holding that the court lacked jurisdiction to adjudicate Waste Management of North America's claim that the El Toro Marine Corps Air Base was required to award Waste Management of North America with a waste collection award since it was the only permittee in Orange County, because the case was not properly initiated as a citizen suit under RCRA. In addition, the United States Court of Appeals for the Ninth Circuit held that Waste Management of North America did not have standing under 31 U.S.C. § 3551 since it did not file a proper bid protest nor submit a bid.Summary of this case from Blue Dot Energy Company, Inc. v. U.S.
Argued and Submitted August 4, 1988.
Decided December 9, 1988.
H. Warren Siegel, Wyman, Bautzer, Christensen, Kuchel Silbert, Irvine, Cal., for plaintiff-appellant.
Maria A. Iizuka, Asst. U.S. Atty., Land Natural Resources Div., Washington, D.C., for federal appellees.
Appeal from the United States District Court for the Central District of California.
This is an appeal from a grant of summary judgment in favor of the United States. We hold that the district court had jurisdiction under 31 U.S.C. § 3556 (Supp. III 1985), and that plaintiff Waste Management lacked standing to bring this action. Accordingly, we affirm.
FACTS AND PROCEEDINGS
The facts are not in dispute. The El Toro Marine Corps Air Base (Base) is located in Orange County, California. It occupies 4,800 acres of land and has over 13,500 military residents.
On January 20, 1987, the Base solicited bids for solid waste collection and disposal, in accordance with the Competition in Contracting Act, 10 U.S.C. § 2301-2329 (1982 Supp. IV 1986) (CICA). The bid proposal contained the requirement that "the contractor shall . . . obtain all appointments, licenses, and permits required for prosecution of the work." The Base received eight bids, but did not receive one from the appellant, Waste Management of North America.
On February 18, 1987, Waste Management filed a bid protest letter with the Comptroller General of the General Accounting Office (GAO), pursuant to 31 U.S.C. § 3551-56 (Supp. III 1985), alleging that only Waste Management was authorized to provide waste collection to the Base. The Base is located in unincorporated Orange County, within Permit Area No. 6 for purposes of waste collection. At the time of the bid solicitation, Waste Management was the only permittee under an Orange County ordinance for the collection of solid waste in Permit Area No. 6. Orange County, Cal., Code §§ 4-3-47, 4-3-56 (1986). The ordinance does not preclude others from obtaining permits for the same area.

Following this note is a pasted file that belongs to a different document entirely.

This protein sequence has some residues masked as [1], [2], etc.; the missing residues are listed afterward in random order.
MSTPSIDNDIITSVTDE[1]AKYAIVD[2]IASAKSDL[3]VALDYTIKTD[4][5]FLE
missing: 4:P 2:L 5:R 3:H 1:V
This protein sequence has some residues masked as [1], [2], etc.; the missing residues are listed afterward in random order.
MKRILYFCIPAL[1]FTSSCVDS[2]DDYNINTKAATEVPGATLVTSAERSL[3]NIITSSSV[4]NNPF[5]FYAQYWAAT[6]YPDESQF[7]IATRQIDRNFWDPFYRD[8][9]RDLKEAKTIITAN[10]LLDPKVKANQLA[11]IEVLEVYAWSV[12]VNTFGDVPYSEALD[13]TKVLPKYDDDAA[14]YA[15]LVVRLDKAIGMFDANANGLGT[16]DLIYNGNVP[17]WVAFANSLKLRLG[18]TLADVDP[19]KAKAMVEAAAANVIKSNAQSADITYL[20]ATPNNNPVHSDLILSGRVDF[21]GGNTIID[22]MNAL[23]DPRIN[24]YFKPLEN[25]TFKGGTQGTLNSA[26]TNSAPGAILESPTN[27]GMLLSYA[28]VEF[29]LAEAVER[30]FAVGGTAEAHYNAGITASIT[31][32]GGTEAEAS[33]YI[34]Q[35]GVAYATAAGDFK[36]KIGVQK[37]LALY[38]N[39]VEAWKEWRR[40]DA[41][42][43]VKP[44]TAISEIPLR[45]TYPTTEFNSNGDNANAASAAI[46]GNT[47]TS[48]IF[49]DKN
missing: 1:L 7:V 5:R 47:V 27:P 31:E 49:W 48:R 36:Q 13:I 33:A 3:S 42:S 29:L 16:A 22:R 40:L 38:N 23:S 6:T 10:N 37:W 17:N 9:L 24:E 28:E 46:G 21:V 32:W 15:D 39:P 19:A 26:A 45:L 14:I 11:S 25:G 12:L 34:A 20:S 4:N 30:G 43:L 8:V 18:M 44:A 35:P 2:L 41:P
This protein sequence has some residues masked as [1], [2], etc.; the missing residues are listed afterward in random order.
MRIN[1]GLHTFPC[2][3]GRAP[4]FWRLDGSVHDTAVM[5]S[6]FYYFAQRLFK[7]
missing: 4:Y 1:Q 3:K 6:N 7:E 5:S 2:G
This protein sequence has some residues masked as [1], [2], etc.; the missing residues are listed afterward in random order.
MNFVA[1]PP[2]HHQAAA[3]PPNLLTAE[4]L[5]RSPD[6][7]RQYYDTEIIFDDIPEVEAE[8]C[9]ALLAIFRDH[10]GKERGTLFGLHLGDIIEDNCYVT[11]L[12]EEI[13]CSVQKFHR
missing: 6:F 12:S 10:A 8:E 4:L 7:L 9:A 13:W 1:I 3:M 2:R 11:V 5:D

The GAO dismissed Waste Management's bid protest on March 9, 1987. The protest was dismissed because Waste Management failed to comply with 4 C.F.R. § 21.1(d) (1984), which requires that a copy of the protest be provided to the "designated contracting agency personnel" within one day after the protest is filed with GAO. Id. Waste Management did not file a copy of its protest with the appropriate contracting agency personnel. There is no evidence before this court that Waste Management either later properly filed a bid protest or submitted a bid during the bid period.
This regulation was amended in December 1987 to provide that a protest would not be dismissed for failure to comply with paragraph (d), if "the contracting officer has actual knowledge of the basis of protest or the agency, in the preparation of its report, is not otherwise prejudiced by the protester's noncompliance." 4 C.F.R. § 21.1(f) (1988).
On March 12, 1987, the contract was awarded to Shubin Services, Inc. Contracts for waste collection and disposal at the Base had been designated for "small business set-asides" under the Federal Acquisition Regulations, 48 C.F.R. §§ 19.501-.508 (1987). Shubin was found to be the lowest bidder who also qualified as a small business concern. Shubin did not have a permit from Orange County to collect waste.
Waste Management filed this action under 31 U.S.C. § 3556, which provides for protests of procurement actions in district court, and under 42 U.S.C. § 6972(a)(1), the citizen suit provision of the Resource Conservation and Recovery Act, 42 U.S.C. § 6901-6991i (1982 Supp. III 1985) (RCRA). Under section 6961 federal agencies are required to comply with "all . . . local requirements, both substantive and procedural (including any requirement for permits . . .) respecting control and abatement of solid waste . . . disposal." Because the Base allegedly did not comply with the Orange County ordinance requiring that waste haulers receive permits from the county and comply with other county regulations, Waste Management contended that the Base violated RCRA.